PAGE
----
The commander made a ‘PAN -PAN ’ call to ATC, stating that the crew had lost all pressure instruments, and initiated the Emergency Checklist. The controller assisted by providing the crew with groundspeed readouts from his display, and Mode C altitude information, when it became available in the later stages of the descent. Both pilots reported that the standby IAS display also showed a red FAIL indication during the descent, though it was uncertain whether the standby altitude display remained valid.
As the aircraft approached FL80, the PFD altitude indication returned and the co-pilot used it to level the aircraft. Subsequently, the remaining airspeed and altitude indications from both left and right sources recovered to normal. […]
During discussion between the flight crew immediately after the icing encounter, the co-pilot queried the position of the pitot/static probe heat switches (See Figure 1) with the commander, and said that he thought they may be off. Later, neither pilot could be completely certain whether or not the switches were physically moved at this point, but information from the Flight Data Recorder (FDR) was consistent with the standby pitot/static probe heat switch being moved from OFF to ON, about three minutes after levelling at FL80, having been at OFF since the start of the recording (switches for the left and right pitot systems were not monitored by the FDR).
The aircraft subsequently reached the intended destination without further incident.
Figure 1 Pitot/Static probe heat switches - panel layout and cockpit view
The investigation noted that repeated non-standard checklist procedures, (interrupted checklist prior taxi) and distractions may have created an environment in which the selection of the probe heat switches to ON was missed before takeoff and not detected until after descent out of icing conditions. It was noted that illuminated cautions relating to flight without pitot / static heaters on would have been present on the Master Caution / Warning Lights panel (See Figure 2) throughout the time when they were off.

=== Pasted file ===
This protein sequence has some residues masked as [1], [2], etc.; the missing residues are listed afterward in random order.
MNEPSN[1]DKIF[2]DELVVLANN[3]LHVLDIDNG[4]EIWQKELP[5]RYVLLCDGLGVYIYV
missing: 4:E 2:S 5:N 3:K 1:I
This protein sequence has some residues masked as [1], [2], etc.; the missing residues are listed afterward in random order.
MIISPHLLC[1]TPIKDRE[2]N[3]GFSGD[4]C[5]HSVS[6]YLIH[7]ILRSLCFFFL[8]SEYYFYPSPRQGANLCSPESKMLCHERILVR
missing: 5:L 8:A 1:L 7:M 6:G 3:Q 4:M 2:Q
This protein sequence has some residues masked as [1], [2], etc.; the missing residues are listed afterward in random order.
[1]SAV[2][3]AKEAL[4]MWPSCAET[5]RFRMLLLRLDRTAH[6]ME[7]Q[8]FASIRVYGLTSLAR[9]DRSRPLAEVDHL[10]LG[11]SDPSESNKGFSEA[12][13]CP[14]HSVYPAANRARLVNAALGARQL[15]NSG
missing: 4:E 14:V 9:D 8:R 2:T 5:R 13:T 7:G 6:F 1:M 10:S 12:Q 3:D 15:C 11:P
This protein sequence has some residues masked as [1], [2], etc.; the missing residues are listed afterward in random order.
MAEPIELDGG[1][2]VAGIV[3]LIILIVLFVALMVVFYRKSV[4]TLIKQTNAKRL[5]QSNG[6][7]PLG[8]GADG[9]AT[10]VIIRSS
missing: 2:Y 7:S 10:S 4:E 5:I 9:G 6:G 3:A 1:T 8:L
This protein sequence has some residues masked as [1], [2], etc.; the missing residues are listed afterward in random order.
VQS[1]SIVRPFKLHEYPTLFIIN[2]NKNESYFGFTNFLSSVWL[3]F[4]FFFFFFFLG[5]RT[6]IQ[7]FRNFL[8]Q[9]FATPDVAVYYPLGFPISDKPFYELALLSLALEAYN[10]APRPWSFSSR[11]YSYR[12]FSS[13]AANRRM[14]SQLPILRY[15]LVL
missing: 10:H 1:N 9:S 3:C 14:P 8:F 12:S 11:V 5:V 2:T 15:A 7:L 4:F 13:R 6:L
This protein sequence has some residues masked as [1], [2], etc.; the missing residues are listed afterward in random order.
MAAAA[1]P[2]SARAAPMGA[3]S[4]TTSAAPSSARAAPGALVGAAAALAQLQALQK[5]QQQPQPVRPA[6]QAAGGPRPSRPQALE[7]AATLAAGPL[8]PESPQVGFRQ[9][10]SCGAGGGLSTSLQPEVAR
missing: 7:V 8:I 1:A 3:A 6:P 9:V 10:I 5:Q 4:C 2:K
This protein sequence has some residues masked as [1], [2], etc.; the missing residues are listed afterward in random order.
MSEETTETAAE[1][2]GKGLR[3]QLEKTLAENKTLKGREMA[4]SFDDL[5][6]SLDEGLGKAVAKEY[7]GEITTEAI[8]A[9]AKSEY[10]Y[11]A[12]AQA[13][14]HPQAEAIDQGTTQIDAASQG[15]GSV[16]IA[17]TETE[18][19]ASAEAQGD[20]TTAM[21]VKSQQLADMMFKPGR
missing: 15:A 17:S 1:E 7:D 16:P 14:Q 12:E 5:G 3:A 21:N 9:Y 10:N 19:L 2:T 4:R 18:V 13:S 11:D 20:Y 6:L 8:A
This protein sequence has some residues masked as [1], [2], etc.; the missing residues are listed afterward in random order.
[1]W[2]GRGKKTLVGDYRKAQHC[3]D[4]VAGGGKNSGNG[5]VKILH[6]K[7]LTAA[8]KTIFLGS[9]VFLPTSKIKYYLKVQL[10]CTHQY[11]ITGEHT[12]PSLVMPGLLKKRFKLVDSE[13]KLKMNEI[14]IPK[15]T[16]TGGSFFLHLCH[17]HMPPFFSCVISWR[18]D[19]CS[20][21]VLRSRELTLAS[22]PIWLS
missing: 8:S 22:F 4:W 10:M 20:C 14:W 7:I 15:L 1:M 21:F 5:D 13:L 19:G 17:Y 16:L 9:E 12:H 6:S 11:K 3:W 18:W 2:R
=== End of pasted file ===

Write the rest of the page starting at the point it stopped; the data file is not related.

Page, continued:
Figure 2 CWP arrangement and pitot/static caution lights
The report comments that there were undoubtedly distractions and pressures during the taxi and early takeoff phase and continues that it is difficult to say whether this fact may have had a bearing on this incident, but it is important to stress that a correct and disciplined use of the checklist should alert the flight crew to the fact before takeoff.
The following factors are identified as to Contributory factors to the Incident:
- a combination of non-standard use of the checklist, distraction on the flight deck and external pressure contributed to the aircraft taking off with the pitot/static probe heat switches incorrectly selected OFF.
- a high workload during the climb in poor weather and heavy icing conditions probably contributed to further missed checklist actions, such that the aircraft climbed to its cruising level without the omission being noticed.
- the resulting instrument failure indications and subsequent recovery of information were consistent with the probe heat switches being OFF until after the incident had occurred.
- the position of the CWP meant that, under specific circumstances, it may not have been readily obvious to the crew that pitot heat caution lights were illuminated.
No Safety Recommendations were made as a result of the Investigation.
- AT73, en route, Roselawn IN USA, 1994
- AT43, en-route, Folgefonna Norway, 2005
- ATP, en-route, Oxford UK, 1991
- SH36, vicinity East Midlands UK, 1986
See the full Investigation Report published by the UK AAIB.